The Las Vegas-based, Provo-born band Imagine Dragons is a pop act that never shies away from a big beat.
The group brings that rhythm to Utah on Tuesday with a show at Salt Lake City's In the Venue.
The band released three EPs on its own before signing with Interscope records for its major-label EP release, "Continued Silence," in February of this year. Imagine Dragons utilized a hip-hop, big-beat producer, Alex da Kid (Eminem, Rihanna), for the breakthrough record. They combined forces to make the EP in Hollywood's storied Westlake Studios.
The debut single "This Time" is riding at No. 14 on the national Alt Radio charts, and Billboard Magazine recently singled out Imagine Dragons as one of five "Alternative Up and Comers Ready To Go Pop."
"Working with such a great producer, him adding his two cents, his certain view, worked really well," said Wayne Sermon, the band's lead guitarist, of collaborating with Alex da Kid. Sermon was calling from the tour bus somewhere between New York City and Pennsylvania.
"I think his fingerprints are on the entire EP. We have been a percussive, rhythm-based band. He really knows how to get huge-sounding drums. On (the tracks) "Radioactive" and "Demons," you can really hear it, that huge drum sound. Alex da Kid helped us fine-tune that, made them bigger than they ever were before. And we always like them big."
Forming the band
The band first came together in Provo, shortly after Sermon graduated from the Berklee College of Music in Boston. Through a mutual friend, he met Dan Reynolds, the band's singer.
"I was looking to have a career in music and be serious about it," said Sermon. "Dan had the same goal. So we kind of gelled in a musical way. We had many of the same influences and realized what the band needed to be."
The twosome decided Las Vegas, which had spawned The Killers, might be a good city in which to pursue their dream. They asked two friends Sermon had met in Boston, Ben McKee (bass) and Daniel Platzman (drums), to join them.
"When I met them at Berklee, we worked together pretty well," said Sermon of the Imagine Dragons rhythm men. "But I never dreamed in a thousand years that we'd make it together in a rock band. They both kind of went out on a limb for this. Ben, especially -- he had one semester left before he graduated when a spot opened up in the band. With two weeks' notice, he moved to Vegas."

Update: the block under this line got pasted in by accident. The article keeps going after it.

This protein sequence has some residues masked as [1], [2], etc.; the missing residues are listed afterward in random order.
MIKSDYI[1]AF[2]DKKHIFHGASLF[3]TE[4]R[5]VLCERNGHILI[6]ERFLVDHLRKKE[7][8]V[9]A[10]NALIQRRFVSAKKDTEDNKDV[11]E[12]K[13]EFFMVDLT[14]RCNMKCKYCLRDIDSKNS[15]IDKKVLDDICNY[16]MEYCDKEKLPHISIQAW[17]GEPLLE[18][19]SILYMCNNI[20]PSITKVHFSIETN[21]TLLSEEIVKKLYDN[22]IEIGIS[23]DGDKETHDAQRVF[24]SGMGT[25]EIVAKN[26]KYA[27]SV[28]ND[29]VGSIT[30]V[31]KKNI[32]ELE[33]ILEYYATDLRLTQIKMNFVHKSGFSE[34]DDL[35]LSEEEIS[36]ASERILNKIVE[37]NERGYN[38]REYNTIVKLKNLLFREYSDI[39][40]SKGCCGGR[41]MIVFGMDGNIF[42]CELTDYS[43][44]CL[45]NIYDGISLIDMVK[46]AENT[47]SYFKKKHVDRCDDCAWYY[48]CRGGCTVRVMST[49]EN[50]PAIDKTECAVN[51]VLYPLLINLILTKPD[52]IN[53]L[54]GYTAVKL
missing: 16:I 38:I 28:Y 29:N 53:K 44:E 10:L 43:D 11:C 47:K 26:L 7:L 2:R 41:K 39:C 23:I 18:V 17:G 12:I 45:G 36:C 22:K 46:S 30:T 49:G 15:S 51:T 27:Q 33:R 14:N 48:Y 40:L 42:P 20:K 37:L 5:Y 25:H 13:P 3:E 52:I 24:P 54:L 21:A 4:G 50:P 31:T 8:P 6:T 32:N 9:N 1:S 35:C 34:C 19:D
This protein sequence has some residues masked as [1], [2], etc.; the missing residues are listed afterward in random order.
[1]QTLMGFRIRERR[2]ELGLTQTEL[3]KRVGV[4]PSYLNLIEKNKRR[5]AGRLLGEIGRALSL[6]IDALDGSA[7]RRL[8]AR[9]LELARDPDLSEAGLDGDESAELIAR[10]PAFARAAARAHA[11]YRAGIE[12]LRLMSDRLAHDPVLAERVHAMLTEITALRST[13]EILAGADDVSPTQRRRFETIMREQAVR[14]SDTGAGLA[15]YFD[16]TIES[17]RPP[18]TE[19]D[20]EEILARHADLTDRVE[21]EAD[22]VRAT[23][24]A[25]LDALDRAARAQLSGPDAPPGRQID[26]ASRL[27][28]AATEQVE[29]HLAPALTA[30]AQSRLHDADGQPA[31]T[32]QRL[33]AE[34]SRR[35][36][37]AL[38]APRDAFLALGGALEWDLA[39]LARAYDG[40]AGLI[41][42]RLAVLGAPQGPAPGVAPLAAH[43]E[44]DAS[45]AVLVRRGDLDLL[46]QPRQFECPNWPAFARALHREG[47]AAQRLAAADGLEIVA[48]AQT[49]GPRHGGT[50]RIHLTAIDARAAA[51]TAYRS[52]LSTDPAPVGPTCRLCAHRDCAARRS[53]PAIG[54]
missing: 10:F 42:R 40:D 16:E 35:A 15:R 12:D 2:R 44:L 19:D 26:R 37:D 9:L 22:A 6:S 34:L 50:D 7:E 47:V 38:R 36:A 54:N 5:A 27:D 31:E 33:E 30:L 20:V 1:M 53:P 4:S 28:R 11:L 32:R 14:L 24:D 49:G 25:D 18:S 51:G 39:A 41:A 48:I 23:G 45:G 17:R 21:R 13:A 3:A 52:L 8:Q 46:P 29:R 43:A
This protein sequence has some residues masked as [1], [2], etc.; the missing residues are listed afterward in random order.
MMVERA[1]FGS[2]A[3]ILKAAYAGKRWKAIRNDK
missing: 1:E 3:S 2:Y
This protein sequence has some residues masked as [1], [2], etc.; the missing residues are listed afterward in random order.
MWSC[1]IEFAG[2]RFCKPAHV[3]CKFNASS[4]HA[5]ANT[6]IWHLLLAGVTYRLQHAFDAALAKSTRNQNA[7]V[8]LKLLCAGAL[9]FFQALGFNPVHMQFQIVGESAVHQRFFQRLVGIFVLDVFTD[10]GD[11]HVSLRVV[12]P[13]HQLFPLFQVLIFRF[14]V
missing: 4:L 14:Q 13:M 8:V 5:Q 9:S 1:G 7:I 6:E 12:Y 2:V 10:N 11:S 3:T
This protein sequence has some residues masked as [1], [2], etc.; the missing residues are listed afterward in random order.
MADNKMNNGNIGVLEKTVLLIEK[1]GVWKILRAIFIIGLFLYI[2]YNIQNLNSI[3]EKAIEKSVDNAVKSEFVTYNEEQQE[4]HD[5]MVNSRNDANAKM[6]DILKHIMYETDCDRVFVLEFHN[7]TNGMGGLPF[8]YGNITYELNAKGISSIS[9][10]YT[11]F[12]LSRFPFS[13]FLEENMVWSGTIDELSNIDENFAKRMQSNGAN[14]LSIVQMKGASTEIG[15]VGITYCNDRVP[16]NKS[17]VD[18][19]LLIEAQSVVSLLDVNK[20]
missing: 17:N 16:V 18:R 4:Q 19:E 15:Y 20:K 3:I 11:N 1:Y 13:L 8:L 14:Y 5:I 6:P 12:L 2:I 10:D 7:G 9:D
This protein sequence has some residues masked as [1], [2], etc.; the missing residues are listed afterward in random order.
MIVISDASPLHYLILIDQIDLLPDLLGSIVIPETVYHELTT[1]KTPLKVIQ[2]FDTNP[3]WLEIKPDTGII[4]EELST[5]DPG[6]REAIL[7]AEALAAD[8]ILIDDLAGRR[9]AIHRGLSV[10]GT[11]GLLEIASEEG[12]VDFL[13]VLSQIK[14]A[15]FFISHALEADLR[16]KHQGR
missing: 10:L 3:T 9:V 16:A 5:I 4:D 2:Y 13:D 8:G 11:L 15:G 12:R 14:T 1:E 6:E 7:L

Vegas art scene
The band chose Vegas instead of one of the other music cities to hone their craft for a number of reasons, said Sermon.
One was that Reynolds is what Sermon described as a "third-generation Las Vegan."
"He told me there was a huge underground music scene there. Really, it is an underground art movement. There is a big arts festival every month in the old downtown of Las Vegas, and a lot of bands come out to play. It is growing into a big thing there, really happening as a cultural thing. And yet, the city was not as saturated as other music markets, like Los Angeles, or Portland or Seattle."
In addition to the festivals and some solid clubs, like The Beauty Bar and the Funk House, the Vegas casinos also offered the band a way to make a living and learn how to work an audience.
"In order to make it as musicians, we started taking in cover shows at casinos, and then mixing in some originals -- places like Mandalay Bay and the Monte Carlo," said Sermon. "That was beneficial for a number of reasons. Learning the covers helped us hone our craft. And you get to play for all sorts of people from outside Vegas, too. That helped get the word out on us.
"Plus, when you play casino shows, you compete with a lot -- so many lights, so much noise, people with machines to keep them entertained. So, in order to get somewhere, you have to bring a level of entertainment and excitement to the stage. That is still a part of the energy of our show to this day."